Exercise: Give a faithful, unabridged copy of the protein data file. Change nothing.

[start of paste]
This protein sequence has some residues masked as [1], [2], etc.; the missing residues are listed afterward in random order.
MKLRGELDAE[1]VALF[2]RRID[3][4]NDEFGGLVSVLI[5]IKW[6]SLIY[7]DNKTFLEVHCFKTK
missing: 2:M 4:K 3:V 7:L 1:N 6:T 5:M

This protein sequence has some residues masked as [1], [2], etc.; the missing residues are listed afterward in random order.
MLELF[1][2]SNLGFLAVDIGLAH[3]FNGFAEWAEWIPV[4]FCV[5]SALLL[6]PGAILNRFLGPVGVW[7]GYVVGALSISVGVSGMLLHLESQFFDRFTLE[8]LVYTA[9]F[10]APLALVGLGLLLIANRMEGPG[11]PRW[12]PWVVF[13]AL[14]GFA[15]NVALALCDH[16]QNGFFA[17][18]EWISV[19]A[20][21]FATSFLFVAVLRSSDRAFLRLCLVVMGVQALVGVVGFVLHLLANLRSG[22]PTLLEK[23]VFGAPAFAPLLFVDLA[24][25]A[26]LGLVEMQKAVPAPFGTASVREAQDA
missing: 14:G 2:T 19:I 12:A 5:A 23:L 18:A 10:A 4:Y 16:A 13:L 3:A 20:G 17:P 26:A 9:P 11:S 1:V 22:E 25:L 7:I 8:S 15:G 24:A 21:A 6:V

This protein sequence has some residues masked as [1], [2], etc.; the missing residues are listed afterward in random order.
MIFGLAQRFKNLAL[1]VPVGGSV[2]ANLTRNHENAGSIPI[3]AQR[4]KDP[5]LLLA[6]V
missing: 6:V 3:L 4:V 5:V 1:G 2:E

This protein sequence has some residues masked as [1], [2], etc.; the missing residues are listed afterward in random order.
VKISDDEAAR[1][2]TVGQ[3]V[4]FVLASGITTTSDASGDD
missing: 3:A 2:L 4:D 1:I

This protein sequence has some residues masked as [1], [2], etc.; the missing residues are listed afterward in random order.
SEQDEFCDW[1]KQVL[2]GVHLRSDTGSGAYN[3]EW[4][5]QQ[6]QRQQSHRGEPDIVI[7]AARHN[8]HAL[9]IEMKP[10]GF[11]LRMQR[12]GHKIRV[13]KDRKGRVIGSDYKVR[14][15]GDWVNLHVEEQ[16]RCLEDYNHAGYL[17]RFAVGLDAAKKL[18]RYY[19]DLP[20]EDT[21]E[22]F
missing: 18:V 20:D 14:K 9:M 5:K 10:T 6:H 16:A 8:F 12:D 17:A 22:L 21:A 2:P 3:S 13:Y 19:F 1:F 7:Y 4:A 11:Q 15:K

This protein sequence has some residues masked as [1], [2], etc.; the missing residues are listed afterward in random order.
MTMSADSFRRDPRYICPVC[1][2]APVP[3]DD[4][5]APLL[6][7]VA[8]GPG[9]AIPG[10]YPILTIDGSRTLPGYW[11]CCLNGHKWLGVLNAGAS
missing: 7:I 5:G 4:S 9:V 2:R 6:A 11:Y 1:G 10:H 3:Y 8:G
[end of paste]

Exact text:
This protein sequence has some residues masked as [1], [2], etc.; the missing residues are listed afterward in random order.
MKLRGELDAE[1]VALF[2]RRID[3][4]NDEFGGLVSVLI[5]IKW[6]SLIY[7]DNKTFLEVHCFKTK
missing: 2:M 4:K 3:V 7:L 1:N 6:T 5:M

This protein sequence has some residues masked as [1], [2], etc.; the missing residues are listed afterward in random order.
MLELF[1][2]SNLGFLAVDIGLAH[3]FNGFAEWAEWIPV[4]FCV[5]SALLL[6]PGAILNRFLGPVGVW[7]GYVVGALSISVGVSGMLLHLESQFFDRFTLE[8]LVYTA[9]F[10]APLALVGLGLLLIANRMEGPG[11]PRW[12]PWVVF[13]AL[14]GFA[15]NVALALCDH[16]QNGFFA[17][18]EWISV[19]A[20][21]FATSFLFVAVLRSSDRAFLRLCLVVMGVQALVGVVGFVLHLLANLRSG[22]PTLLEK[23]VFGAPAFAPLLFVDLA[24][25]A[26]LGLVEMQKAVPAPFGTASVREAQDA
missing: 14:G 2:T 19:I 12:A 5:A 23:L 18:A 10:A 4:Y 16:A 13:L 3:A 20:G 17:P 26:A 9:P 11:S 1:V 22:E 25:L 7:I 8:S 15:G 24:A 21:A 6:V

This protein sequence has some residues masked as [1], [2], etc.; the missing residues are listed afterward in random order.
MIFGLAQRFKNLAL[1]VPVGGSV[2]ANLTRNHENAGSIPI[3]AQR[4]KDP[5]LLLA[6]V
missing: 6:V 3:L 4:V 5:V 1:G 2:E

This protein sequence has some residues masked as [1], [2], etc.; the missing residues are listed afterward in random order.
VKISDDEAAR[1][2]TVGQ[3]V[4]FVLASGITTTSDASGDD
missing: 3:A 2:L 4:D 1:I

This protein sequence has some residues masked as [1], [2], etc.; the missing residues are listed afterward in random order.
SEQDEFCDW[1]KQVL[2]GVHLRSDTGSGAYN[3]EW[4][5]QQ[6]QRQQSHRGEPDIVI[7]AARHN[8]HAL[9]IEMKP[10]GF[11]LRMQR[12]GHKIRV[13]KDRKGRVIGSDYKVR[14][15]GDWVNLHVEEQ[16]RCLEDYNHAGYL[17]RFAVGLDAAKKL[18]RYY[19]DLP[20]EDT[21]E[22]F
missing: 18:V 20:D 14:K 9:M 5:K 10:T 6:H 16:A 8:F 12:D 17:A 22:L 21:A 2:P 3:S 13:Y 19:F 1:F 7:Y 4:A 11:Q 15:K

This protein sequence has some residues masked as [1], [2], etc.; the missing residues are listed afterward in random order.
MTMSADSFRRDPRYICPVC[1][2]APVP[3]DD[4][5]APLL[6][7]VA[8]GPG[9]AIPG[10]YPILTIDGSRTLPGYW[11]CCLNGHKWLGVLNAGAS
missing: 7:I 5:G 4:S 9:V 2:R 6:A 11:Y 1:G 10:H 3:Y 8:G